Cultivating a New Appreciation for Pork, Thanks to North Carolina

Last night I went to my first cooking class at my new favorite store in Chapel Hill, A Southern Season. For $45 I watched the chefs from Carolina Crossroads, the restaurant at the Carolina Inn, make and serve a delicious three course meal. Everything about it was wonderful. I loved learning about how they pick ingredients and who their local suppliers are. All three courses were wonderful, but the one that I appreciated the most, was the main course which used pork loin for its protein.

I will be honest. Pork has frightened me in the past. Aside from varieties of bacon and maybe some Carolina-style pulled pork bbq, I have done precious little with pork. The old campaign for pork as “the other white meat” only made me more skeptical of pork, and with good reason. According to the chefs at Carolina Crossroads, “the other white meat” campaign almost ruined pork by insisting on removing all of the fat and leaving it bland and tough. Fortunately, today’s pork not only is full-flavored, but when purchased from a free-range pork farm (which happen to be found in abundance in North Carolina) is best eaten like a steak, at medium rare. Heavenly. Many new experiments with pork in my kitchen are in my future.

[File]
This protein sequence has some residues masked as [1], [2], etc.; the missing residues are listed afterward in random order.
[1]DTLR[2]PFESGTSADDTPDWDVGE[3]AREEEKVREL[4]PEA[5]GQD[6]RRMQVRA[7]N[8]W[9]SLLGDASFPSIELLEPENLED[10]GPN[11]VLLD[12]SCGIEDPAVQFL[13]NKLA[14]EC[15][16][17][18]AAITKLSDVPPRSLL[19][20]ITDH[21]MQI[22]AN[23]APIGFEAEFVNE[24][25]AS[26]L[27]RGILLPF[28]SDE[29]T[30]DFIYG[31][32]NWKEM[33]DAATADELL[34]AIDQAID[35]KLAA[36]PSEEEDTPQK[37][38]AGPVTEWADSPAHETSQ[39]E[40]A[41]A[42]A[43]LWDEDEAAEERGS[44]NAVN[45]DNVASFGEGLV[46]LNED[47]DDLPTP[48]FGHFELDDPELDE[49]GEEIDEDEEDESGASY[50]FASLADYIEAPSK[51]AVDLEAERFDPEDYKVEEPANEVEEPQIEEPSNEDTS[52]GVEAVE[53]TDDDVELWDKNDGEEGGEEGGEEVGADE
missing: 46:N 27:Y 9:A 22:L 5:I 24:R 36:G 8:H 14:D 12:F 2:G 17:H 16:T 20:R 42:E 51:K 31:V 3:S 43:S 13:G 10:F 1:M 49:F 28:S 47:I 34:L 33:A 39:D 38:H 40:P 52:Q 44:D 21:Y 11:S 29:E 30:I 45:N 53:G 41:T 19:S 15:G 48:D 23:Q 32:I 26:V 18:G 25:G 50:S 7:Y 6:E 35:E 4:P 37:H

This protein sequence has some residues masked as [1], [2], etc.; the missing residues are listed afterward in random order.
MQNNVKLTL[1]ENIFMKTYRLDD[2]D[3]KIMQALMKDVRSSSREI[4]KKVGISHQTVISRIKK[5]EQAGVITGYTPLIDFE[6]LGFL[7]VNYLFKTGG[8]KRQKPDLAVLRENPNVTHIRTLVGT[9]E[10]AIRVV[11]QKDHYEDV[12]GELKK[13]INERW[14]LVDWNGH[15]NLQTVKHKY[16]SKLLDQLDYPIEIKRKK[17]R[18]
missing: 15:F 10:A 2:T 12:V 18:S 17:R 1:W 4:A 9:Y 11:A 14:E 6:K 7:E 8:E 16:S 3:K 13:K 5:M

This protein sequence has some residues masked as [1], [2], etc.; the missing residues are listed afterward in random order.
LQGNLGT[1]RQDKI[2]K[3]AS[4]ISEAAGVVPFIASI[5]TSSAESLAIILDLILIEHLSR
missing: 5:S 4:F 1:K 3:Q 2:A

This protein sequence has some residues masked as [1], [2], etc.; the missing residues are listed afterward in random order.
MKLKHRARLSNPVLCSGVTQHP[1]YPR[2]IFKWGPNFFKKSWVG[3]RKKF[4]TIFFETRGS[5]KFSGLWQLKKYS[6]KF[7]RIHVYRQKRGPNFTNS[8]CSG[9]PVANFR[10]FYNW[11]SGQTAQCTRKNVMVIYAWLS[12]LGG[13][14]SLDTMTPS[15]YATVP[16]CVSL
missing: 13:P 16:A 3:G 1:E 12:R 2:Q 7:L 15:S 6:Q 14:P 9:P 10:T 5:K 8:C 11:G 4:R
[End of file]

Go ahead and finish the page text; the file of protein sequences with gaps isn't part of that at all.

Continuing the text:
Interestingly enough, I just checked over at the current menu at Carolina Crossroads, and don’t see pork on their summer entree menu. What’s up with that? After they got me sold on their delicious locally-raised pork last night, why is it missing from their menu? Am I missing something? Is pork not a summer food?

Luckily, tonight we are trying out Four Square in Durham, that does appear to have local pork on their July/August menu.

As a side note, I love how so many restaurants here in the Triangle have some statement on their websites about their local suppliers. I never knew how much I would love actually knowing about the origination of the ingredients for your meal.

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